Gretchen Rubin, whose book inspired me to start my own happiness project, recommends that you set concrete goals and keep track of them:

Make resolutions that are concrete and manageable. “Play with my dog each morning” is more effective than “Get more fun out of life.” Track your resolutions by finding a way to hold yourself accountable.

So I followed her example and filled in a chart (you can find the blank chart on page 13 of this document – page 1 to 12 might serve as examples to you) with seven individual and manageable resolutions (below).

  1. Develop a regular sleeping pattern – This is a big problem of mine. I am really not a morning person, so I prefer doing work at night. Plus, I am a child mentally when it comes to sleep: I don’t want to go to bed in the evening and also really don’t want to get up in the morning. Problem is that I live alone and have no one who nags me about it.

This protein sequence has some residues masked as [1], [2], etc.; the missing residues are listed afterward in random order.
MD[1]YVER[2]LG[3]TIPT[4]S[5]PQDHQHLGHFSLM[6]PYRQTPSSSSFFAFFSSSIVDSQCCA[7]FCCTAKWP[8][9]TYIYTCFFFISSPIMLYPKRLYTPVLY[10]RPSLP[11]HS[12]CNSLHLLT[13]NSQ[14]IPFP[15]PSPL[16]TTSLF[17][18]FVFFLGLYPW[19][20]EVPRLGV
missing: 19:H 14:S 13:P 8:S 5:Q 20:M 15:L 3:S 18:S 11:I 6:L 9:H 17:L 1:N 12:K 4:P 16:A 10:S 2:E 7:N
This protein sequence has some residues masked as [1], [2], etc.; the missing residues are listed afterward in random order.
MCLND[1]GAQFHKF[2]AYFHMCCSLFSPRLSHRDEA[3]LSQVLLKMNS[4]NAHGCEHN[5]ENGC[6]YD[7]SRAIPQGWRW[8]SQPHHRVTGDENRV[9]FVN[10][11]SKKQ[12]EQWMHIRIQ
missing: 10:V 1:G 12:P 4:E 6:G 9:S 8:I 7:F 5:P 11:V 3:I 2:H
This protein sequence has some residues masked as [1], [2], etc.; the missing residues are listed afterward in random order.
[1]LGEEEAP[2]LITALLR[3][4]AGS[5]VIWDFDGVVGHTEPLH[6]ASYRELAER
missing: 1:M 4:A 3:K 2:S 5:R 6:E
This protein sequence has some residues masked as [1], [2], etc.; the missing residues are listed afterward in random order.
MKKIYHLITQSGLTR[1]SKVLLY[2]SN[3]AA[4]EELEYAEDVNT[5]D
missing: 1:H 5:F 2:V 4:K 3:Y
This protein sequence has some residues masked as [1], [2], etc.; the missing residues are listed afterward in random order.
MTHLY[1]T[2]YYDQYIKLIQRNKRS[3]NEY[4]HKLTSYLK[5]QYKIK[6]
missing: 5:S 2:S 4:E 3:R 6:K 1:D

2. Do daily Duolingo in Spanish and Danish – You probably know this online language learning platform (if not, please do check it out!). For me as a language student regular practice is essential. Especially in Spanish, this aspect is missing from my university course where we have a seminar titled “Grammar” and another one titled “Vocabulary”, that focus only on that one thing. So Duolingo comes as a refreshing new opportunity for me. I also love how it is like a game and you can save “lingots” and all that.
  3. Read a lot – Self-explanatory, I hope. Maybe this goal needs to be a bit more measurable (like “read 50 pages a day”) but I think that would be too forced.